Router Forums banner

1 - 6 of 6 Posts

·
Registered
Joined
·
2,583 Posts
Thanks, Harry. It reminds me of the photos of the what is now the Great Smoky Mountain National Park in TN and NC. My son has two book relating the demand for lumber at the end of the 19th century and the beginning of the 20th century. The mountains were clear cut with nothing left but bare dirt. What was sad is logging destroyed 80% of the habitat of the Appalachian strain of brook trout (actually a char). These fish required the coldest and cleanest water of the cold water species. The forest is recovering after all these years. I wish I lived closer so I could explore that park. My family and I have found the remains of logging camps and even the body of an old car. Can't bother it as these things protected by federal law. The park has an archeologist who is studying the park area and finding lots of interesting tidbits of history. The park is the most diverse ecosystem in the US. They do biological surveys periodically and are discovering new species of flora and fauna each time. G'day, mate!
 

·
Registered
Joined
·
18,989 Posts
I grew up in a very old farmhouse, built before 1913, and built like a fence. Posts with long stringers between, with 1x14 inch redwood planks put up on both sides, like a fence. When I think of all that redwood and the size, I can imagine the size of the tree required to cut that much knot free, clear lumber. I wish we'd salvaged all of it, but at that time we didn't realize its true value.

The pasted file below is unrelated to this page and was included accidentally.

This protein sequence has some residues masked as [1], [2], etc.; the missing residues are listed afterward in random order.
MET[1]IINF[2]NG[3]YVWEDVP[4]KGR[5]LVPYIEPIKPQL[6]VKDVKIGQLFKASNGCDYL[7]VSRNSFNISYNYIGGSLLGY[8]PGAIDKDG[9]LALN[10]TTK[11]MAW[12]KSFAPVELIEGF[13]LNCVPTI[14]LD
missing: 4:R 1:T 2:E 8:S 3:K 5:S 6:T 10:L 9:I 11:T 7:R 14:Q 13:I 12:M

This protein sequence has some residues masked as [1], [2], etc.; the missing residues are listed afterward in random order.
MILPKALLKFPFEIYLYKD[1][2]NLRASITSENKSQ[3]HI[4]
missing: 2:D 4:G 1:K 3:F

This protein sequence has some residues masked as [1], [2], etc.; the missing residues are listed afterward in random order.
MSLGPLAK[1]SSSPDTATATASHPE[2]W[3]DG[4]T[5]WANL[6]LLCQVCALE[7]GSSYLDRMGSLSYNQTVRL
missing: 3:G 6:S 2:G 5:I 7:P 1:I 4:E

Has anyone noticed how skinny all the workers in old pictures are? I can understand why when I think of the effort it would take to take down that large of a tree by hand. Hard work!
 

·
Retired Moderator
Joined
·
16,386 Posts
Getting them down was probably the easy part. How did they ever cut these up into usable lumber?
They drilled holes and put blasting powder in some of the biggest ones. One of my wife's uncles logged on Vancouver Island about 40 -50 years ago and he told stories about spruce trees so big that it would take a Caterpillar 966 loader on each end of a log and they would have to drop the stakes on one side of the truck and slide the log up ramps they made from other smaller logs. Then sometimes they would have to cut notches in the side of the log so that they could get the stakes back up again.
 
  • Like
Reactions: harrysin and MYB506
1 - 6 of 6 Posts
Top